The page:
Estate planning attorneys are essentially charged with the responsibility of helping clients facilitate the smooth transference of assets to their heirs in the event of their death. Taking steps to keep the assets intact is one facet, and doing everything possible to make sure the wishes of the deceased are clear so that the estate will not be contested is another. Most people would also like to see their heirs receive their inheritances in a timely manner without a lot of hassles, lag time, and expenses. When you refine these details down you can use one word to describe the goal: efficiency. Quality estate planning enables the efficient administration of the estate.
There are a number of different vehicles that are typically utilized to achieve the goal of efficient asset transference, and the appropriate combination of components varies depending on the case. One of these that makes sense in a lot of situations is a pay on death (POD) or transfer on death (TOD) account. These accounts are very simple to understand and implement, and in a way they work like an insurance policy. You open a POD or TOD and name a beneficiary, and that person automatically assumes ownership of the account in the event of your passing. Multiple beneficiaries can also be named, but some states require that each one of them would have to receive an equal share of the assets in the account. This can be done with bank accounts, but securities can also change hands via a transfer on death stipulation. A few states even allow vehicle ownership to be transferred via a TOD arrangement.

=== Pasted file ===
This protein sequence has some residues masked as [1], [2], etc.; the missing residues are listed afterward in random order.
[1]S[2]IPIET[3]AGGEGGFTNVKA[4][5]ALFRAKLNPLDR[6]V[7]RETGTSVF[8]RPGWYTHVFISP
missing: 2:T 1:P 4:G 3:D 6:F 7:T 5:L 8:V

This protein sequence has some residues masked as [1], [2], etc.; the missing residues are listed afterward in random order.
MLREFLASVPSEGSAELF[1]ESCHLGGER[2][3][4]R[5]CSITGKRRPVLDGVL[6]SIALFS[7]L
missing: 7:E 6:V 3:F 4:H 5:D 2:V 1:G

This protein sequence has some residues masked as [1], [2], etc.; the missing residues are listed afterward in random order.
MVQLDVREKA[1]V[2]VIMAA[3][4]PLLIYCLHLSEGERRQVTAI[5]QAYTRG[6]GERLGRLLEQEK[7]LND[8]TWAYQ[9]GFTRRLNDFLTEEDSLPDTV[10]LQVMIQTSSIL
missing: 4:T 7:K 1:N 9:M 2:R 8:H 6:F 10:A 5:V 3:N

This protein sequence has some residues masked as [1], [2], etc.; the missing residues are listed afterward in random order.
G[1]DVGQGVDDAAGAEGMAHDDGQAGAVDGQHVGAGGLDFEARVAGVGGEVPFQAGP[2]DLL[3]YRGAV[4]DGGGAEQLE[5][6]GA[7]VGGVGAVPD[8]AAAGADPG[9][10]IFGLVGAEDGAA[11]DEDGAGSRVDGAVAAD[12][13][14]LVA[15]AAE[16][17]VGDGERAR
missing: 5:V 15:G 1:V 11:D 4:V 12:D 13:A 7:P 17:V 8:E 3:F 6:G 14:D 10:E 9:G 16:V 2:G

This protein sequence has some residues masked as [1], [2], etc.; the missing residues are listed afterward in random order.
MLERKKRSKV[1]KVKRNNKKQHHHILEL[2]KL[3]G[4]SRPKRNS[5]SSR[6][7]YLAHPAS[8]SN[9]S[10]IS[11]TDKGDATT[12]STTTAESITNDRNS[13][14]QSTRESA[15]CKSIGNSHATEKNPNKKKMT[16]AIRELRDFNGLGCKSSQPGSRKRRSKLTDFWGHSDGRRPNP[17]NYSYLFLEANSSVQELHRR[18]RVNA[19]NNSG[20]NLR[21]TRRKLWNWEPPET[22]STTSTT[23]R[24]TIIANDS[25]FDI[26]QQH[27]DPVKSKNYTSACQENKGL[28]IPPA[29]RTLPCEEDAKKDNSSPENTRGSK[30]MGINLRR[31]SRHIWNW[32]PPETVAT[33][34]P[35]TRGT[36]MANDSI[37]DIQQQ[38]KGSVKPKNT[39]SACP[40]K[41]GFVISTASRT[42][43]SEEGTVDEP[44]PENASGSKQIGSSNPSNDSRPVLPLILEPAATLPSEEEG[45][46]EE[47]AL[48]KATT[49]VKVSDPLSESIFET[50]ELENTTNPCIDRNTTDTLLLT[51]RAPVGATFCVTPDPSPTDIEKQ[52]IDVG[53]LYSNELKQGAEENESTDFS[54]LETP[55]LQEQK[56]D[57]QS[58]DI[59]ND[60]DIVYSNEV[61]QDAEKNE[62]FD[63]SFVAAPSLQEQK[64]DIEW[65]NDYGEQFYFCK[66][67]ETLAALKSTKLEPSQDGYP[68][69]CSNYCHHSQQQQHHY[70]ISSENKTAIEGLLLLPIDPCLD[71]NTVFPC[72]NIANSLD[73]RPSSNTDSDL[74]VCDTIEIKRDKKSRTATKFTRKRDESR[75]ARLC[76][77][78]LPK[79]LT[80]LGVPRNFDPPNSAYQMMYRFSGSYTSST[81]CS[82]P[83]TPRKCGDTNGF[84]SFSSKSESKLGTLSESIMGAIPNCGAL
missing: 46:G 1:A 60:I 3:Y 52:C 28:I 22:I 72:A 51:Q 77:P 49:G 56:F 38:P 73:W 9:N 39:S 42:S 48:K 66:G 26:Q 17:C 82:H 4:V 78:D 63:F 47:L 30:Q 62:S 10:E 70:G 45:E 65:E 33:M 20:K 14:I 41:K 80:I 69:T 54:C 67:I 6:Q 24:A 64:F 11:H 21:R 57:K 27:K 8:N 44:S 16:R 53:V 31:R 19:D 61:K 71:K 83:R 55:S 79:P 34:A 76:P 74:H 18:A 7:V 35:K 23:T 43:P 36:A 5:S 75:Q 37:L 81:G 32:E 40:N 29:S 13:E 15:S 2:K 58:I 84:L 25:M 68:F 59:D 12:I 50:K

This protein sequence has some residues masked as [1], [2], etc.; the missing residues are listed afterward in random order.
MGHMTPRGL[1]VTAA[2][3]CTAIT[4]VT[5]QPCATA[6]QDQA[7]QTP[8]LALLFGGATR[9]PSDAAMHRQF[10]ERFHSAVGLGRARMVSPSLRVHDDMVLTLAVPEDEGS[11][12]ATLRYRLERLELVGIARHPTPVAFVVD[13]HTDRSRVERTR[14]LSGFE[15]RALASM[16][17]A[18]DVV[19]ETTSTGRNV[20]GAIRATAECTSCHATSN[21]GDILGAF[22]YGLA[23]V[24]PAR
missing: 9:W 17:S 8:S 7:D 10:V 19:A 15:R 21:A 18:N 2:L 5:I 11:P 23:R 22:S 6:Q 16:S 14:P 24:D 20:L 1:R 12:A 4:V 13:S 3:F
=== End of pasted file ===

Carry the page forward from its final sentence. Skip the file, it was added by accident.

Pay on death accounts are the model of efficiency, resulting in maximum retention of assets and zero waiting time for your heirs to receive their inheritances. Depending on the specifics of the estate in question, POD/TOD accounts can be a valuable component that is the perfect solution in many instances.
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